The worst thing in the world is to try to sleep and not to. – F. Scott Fitzgerald
When first diagnosed with depression, my sleep became fragmented in a way I had never experienced before.
Before this time, I, like most frenzied lawyers, had periods of restless sleep tinged by stress and anxiety. But my sleep would return to normal after a lengthy trial or round of contentious depositions.
But this was different.
Lots of Depression, Little Sleep
I was always tired, but couldn’t sleep through the night. I went to bed early, exhausted from trying to make it through another day with depression. Trouble sleeping is a symptom of major depression. Kay Redfield Jamison, M.D., a psychiatrist, writes:
The body is bone-weary; there is no will; nothing is that is not an effort, and nothing at all seems worth it. Sleep is fragmented, elusive, or all-consuming. Like an unstable, gas, an irritable exhaustion seeps into every crevice of thought and action.”
Often waking at 3 to 4 a.m., I was unable to go back to sleep. I’d get up, watch T.V., or read old magazines while my family slept upstairs. Other times, I would shower, shave, put on my suit and tie, and drive to an all-night coffee shop. I was the only customer that early in the morning. Sitting there with my coffee, I stared out into the night. I wondered when I would start feeling better; when things would get back to normal. When the sun came up, I drove to work with no one the wiser about the anguish I was going through. At least for the time being.
Walking into the law office, I felt irritable. Sitting down at my desk, I found it hard to concentrate. Sometimes, I would close my door. People thought I needed the quiet to whittle down some critical project. The truth? My head was laying in my arms on the desk, trying to sleep.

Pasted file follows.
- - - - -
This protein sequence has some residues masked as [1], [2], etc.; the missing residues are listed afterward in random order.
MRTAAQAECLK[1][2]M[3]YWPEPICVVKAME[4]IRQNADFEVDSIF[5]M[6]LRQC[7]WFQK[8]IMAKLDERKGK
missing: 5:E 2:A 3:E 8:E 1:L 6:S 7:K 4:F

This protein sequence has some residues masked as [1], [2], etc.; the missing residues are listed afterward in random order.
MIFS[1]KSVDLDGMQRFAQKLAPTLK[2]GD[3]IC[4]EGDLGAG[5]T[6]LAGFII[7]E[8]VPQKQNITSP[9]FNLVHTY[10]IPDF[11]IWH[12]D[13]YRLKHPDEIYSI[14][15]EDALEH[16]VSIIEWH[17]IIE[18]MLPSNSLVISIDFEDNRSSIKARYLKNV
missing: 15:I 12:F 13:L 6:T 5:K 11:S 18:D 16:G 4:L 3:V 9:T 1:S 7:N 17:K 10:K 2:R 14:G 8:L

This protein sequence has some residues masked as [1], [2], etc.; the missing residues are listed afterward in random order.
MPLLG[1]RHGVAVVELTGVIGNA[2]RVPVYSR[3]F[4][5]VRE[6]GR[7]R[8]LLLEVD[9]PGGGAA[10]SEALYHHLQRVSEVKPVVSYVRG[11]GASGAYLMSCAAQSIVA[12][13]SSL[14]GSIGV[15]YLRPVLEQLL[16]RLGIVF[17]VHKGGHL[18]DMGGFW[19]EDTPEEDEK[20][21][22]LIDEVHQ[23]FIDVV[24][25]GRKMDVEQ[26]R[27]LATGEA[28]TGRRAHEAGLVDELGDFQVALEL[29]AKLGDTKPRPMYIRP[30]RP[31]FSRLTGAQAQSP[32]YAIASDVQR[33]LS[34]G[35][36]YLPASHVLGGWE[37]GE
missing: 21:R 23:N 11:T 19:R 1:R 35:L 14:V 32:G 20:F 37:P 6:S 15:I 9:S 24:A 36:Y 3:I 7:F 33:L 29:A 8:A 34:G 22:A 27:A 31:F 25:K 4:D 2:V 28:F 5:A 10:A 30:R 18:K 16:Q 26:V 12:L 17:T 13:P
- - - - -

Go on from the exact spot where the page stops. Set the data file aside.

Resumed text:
Our Internal Clock Gone Haywire
The circadian rhythms in our bodies dictate our sleep patterns. There is a body clock located in the hypothalamus of our brains which controls how we sleep and feel. The center creates daily signals or rhythms that govern when our hormones and neurotransmitters are released – two critical elements in depression.
Due to problems with our circadian rhythms during depression, our sleep cycle does not function properly, and we feel sleepiness in the daytime and will be awake at night.
While there are several possible antecedents to depression, as genetic and environmental factors can lead to a depressive episode, the neurophysiological causes of depression pertain to a deficiency of chemicals in the brain that regulate mood: serotonin, dopamine, and norepinephrine.